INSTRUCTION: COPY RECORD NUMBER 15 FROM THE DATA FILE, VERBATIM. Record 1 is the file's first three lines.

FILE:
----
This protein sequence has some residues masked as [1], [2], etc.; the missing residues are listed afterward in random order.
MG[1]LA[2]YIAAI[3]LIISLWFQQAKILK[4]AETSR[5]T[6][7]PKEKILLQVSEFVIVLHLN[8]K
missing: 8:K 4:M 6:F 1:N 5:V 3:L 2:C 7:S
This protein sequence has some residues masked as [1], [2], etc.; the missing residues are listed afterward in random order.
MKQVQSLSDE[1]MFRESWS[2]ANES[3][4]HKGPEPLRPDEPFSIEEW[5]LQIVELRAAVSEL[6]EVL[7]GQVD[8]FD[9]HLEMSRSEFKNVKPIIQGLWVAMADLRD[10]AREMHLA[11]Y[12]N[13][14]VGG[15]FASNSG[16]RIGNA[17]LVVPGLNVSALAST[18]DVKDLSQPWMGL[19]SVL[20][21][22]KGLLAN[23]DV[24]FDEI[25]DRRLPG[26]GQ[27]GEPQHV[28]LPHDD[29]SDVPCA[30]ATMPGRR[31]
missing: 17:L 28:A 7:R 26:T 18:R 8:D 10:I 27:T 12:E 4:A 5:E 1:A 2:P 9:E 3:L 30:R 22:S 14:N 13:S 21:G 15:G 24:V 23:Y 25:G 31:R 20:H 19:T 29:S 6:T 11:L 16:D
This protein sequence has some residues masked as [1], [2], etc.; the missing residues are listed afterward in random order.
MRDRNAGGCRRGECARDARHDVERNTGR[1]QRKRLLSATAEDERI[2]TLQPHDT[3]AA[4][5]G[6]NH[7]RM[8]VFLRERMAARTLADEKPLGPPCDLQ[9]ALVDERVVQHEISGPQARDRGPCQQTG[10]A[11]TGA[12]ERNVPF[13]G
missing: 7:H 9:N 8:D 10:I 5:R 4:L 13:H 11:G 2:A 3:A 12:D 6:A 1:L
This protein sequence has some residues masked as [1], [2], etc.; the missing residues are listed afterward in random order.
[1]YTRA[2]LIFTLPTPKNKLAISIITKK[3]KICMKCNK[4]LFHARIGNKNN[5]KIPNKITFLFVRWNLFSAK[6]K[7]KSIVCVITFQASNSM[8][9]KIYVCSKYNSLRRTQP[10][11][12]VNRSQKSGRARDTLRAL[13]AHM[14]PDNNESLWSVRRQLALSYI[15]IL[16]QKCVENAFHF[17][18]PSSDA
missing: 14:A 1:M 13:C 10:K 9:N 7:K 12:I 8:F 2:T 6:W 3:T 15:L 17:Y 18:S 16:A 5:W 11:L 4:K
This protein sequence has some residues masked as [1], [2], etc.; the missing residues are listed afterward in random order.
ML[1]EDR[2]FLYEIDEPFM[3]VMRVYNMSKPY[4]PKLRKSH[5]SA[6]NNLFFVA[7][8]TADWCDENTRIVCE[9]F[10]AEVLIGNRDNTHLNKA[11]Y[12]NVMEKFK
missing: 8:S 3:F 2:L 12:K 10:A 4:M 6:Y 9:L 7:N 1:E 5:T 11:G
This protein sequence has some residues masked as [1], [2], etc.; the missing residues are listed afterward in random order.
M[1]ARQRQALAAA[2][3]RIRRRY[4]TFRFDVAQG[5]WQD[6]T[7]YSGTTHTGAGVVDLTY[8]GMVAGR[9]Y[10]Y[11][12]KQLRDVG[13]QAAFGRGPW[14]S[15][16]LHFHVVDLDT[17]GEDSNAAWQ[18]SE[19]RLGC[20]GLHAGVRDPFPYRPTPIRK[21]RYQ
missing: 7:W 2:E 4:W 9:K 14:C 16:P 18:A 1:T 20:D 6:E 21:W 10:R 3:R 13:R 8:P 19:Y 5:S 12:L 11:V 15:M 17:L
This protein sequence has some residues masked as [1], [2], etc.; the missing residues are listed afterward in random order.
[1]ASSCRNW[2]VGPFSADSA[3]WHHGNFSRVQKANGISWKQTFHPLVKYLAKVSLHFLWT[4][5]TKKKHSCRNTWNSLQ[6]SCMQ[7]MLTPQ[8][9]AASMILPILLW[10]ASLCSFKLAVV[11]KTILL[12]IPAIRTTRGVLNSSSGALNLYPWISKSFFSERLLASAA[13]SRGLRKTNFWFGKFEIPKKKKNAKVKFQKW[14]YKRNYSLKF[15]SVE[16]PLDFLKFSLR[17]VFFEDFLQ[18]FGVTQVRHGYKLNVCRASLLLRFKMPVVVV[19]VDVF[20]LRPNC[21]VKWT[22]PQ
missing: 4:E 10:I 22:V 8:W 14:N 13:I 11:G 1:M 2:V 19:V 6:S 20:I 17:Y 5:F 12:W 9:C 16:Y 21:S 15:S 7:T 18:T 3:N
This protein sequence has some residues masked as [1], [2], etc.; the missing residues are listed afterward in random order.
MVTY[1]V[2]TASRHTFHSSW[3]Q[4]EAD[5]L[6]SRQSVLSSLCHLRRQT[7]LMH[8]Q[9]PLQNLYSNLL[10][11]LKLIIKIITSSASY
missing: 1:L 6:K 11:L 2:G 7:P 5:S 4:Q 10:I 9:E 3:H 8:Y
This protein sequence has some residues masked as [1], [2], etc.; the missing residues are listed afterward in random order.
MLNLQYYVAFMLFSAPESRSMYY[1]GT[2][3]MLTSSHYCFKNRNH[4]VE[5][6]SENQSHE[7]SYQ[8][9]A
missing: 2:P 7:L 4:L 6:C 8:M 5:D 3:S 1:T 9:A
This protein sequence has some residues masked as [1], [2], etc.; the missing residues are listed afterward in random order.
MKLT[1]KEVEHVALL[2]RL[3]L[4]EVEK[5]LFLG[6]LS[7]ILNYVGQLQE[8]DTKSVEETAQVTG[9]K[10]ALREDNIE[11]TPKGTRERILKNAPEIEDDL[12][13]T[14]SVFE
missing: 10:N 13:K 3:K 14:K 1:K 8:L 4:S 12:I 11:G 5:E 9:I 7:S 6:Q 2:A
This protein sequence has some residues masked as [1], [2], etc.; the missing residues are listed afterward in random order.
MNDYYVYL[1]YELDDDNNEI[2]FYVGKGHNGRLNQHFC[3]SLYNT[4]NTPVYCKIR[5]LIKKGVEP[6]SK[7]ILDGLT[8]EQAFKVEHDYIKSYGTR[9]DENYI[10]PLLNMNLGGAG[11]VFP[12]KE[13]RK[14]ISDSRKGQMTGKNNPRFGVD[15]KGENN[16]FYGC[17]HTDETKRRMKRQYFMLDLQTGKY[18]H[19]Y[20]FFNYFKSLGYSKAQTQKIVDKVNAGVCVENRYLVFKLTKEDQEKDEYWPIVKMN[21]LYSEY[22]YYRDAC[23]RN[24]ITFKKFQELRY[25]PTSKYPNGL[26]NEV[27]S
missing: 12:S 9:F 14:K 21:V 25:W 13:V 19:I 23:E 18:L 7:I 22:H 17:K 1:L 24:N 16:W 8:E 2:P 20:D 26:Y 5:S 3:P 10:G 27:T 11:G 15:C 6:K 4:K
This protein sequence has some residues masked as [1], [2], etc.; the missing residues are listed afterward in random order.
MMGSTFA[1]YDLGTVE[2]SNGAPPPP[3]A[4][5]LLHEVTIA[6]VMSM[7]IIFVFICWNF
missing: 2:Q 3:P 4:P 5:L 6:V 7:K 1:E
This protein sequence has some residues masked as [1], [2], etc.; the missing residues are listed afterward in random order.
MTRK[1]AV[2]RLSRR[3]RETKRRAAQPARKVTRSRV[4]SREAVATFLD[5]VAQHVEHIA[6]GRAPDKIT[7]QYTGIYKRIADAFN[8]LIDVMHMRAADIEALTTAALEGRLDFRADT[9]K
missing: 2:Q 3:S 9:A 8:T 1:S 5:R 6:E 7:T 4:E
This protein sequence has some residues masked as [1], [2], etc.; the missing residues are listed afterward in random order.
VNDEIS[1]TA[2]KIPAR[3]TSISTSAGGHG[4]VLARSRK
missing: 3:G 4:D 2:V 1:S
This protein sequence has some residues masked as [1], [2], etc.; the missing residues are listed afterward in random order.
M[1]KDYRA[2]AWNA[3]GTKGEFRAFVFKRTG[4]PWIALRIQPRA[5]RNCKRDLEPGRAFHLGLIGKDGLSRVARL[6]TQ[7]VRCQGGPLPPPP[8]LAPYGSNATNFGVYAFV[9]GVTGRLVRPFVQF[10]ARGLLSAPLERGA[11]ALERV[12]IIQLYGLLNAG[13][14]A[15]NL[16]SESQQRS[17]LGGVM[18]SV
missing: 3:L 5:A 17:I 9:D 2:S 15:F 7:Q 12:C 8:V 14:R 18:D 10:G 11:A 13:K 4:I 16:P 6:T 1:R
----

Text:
This protein sequence has some residues masked as [1], [2], etc.; the missing residues are listed afterward in random order.
M[1]KDYRA[2]AWNA[3]GTKGEFRAFVFKRTG[4]PWIALRIQPRA[5]RNCKRDLEPGRAFHLGLIGKDGLSRVARL[6]TQ[7]VRCQGGPLPPPP[8]LAPYGSNATNFGVYAFV[9]GVTGRLVRPFVQF[10]ARGLLSAPLERGA[11]ALERV[12]IIQLYGLLNAG[13][14]A[15]NL[16]SESQQRS[17]LGGVM[18]SV
missing: 3:L 5:A 17:I 9:D 2:S 15:F 7:Q 12:C 8:V 14:R 18:D 10:G 11:A 13:K 4:I 16:P 6:T 1:R